By showing how and why human nature is what it is, evolutionary theory can help us see better what we need to do to improve the human condition. Following evolutionary theory to its logical conclusion, Death, Hope and Sex uses life history theory and attachment theory to construct a model of human nature in which critical features are understood in terms of the development of alternative reproductive strategies contingent on environmental risk and uncertainty. James Chisholm examines the implications of this model for perspectives on concerns associated with human reproduction, including teen pregnancy, and young male violence. He thus develops new approaches for thorny issues such as the nature-nurture and mind-body dichotomies. Bridging the gap between the social and biological sciences, this far-reaching volume will be a source of inspiration, debate and discussion for all those interested in the evolution of human nature and the potential for an evolutionary humanism.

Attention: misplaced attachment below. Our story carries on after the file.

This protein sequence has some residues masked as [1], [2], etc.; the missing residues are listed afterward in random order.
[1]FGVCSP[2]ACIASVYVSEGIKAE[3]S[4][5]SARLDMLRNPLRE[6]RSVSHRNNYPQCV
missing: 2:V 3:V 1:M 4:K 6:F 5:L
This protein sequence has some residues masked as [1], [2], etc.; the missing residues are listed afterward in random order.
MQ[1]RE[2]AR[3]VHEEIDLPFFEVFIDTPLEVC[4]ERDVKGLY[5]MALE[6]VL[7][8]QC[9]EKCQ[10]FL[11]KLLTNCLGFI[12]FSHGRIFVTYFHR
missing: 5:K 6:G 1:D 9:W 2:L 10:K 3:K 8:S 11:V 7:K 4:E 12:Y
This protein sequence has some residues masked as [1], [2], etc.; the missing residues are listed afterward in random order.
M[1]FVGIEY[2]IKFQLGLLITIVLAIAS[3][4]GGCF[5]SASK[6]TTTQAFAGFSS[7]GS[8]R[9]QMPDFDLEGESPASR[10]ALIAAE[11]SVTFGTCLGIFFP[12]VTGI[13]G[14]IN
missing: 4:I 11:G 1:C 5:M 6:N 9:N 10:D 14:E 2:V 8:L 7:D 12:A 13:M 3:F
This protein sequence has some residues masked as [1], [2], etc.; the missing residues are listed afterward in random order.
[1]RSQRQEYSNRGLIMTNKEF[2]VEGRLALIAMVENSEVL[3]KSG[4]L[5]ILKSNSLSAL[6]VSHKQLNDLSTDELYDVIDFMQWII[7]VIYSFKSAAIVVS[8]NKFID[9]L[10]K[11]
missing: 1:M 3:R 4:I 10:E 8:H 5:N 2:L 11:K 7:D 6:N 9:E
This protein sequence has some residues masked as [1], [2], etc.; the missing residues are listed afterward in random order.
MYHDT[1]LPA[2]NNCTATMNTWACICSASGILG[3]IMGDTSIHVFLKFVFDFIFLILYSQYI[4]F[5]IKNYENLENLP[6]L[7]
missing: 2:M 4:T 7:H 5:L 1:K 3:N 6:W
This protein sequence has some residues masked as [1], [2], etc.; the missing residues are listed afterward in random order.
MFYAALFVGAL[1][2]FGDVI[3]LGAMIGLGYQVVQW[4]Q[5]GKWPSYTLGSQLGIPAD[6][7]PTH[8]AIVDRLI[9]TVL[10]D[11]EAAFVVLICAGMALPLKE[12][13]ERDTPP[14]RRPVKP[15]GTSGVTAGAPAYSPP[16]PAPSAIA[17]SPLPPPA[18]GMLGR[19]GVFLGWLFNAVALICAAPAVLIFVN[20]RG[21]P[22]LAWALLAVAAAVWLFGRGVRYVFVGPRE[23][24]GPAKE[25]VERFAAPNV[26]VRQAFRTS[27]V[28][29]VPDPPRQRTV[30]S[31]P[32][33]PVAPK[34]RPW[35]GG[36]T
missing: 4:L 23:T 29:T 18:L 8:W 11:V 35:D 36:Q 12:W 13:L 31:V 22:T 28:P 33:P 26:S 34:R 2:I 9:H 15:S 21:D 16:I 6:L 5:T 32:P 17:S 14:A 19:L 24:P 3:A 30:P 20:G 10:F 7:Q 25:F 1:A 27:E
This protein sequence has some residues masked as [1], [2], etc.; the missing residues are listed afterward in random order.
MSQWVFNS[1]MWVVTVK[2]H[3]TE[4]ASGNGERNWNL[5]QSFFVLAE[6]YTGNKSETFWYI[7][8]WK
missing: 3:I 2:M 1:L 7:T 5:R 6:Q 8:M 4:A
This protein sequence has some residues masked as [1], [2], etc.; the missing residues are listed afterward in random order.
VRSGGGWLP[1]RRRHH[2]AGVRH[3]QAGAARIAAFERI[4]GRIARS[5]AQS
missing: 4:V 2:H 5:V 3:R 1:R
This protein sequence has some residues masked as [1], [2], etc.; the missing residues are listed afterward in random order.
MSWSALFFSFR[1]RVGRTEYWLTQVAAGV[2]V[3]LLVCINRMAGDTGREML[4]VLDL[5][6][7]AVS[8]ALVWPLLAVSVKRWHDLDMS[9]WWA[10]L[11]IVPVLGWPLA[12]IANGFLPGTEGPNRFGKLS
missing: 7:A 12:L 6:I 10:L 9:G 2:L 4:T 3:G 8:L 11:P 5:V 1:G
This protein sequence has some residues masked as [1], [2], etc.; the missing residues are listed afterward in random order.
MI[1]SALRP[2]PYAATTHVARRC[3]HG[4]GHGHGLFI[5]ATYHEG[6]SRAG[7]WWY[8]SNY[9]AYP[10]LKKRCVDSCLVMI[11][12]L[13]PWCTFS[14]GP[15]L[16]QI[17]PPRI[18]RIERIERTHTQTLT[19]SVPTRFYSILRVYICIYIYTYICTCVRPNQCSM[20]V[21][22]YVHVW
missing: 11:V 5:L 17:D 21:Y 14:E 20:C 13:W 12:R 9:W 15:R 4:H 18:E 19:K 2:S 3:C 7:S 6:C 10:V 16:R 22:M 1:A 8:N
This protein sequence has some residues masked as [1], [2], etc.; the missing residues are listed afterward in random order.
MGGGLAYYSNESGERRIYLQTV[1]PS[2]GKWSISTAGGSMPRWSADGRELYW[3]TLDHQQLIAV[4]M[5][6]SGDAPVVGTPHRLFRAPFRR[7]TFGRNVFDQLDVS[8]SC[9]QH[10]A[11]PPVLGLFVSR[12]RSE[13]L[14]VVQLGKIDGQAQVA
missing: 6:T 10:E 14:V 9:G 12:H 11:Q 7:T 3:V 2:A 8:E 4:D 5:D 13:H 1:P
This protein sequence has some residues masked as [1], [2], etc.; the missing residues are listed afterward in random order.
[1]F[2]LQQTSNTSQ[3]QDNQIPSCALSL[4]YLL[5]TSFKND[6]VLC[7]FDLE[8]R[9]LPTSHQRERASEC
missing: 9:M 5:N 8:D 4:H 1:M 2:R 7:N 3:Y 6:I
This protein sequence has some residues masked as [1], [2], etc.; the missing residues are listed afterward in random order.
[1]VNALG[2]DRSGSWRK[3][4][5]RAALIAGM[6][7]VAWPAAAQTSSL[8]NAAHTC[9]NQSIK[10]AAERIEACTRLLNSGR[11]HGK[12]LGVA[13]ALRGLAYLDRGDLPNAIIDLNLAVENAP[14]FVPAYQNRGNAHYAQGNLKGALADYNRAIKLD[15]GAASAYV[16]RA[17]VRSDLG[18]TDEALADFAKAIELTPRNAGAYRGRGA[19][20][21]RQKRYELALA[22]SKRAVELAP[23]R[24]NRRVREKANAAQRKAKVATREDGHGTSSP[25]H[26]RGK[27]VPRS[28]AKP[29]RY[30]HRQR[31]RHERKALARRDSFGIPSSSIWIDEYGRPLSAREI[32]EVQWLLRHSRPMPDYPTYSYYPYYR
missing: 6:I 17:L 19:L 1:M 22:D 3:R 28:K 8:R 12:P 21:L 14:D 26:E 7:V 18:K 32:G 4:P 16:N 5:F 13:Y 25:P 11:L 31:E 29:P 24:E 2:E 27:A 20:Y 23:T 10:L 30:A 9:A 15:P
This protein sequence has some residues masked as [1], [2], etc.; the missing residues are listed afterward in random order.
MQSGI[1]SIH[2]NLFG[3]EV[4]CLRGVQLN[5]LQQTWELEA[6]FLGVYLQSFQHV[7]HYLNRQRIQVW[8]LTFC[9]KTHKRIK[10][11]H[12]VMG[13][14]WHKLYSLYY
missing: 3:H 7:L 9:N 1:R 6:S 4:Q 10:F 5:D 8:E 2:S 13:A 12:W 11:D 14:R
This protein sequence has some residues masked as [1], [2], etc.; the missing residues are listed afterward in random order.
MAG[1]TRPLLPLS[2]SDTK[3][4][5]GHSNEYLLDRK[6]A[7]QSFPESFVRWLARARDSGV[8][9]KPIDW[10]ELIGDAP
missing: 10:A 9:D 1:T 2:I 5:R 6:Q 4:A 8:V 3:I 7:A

'Chisholm, an expert on child development, an evolutionist, and a humanist, provides a much needed bridge between the disparate and often warring worlds of developmental psychology, cultural studies and evolutionary theory. This beautifully conceived, well-researched and very thoughtful book deserves a broad audience.' Sarah Blaffer Hrdy, author of The Woman that Never Evolved and Mother Nature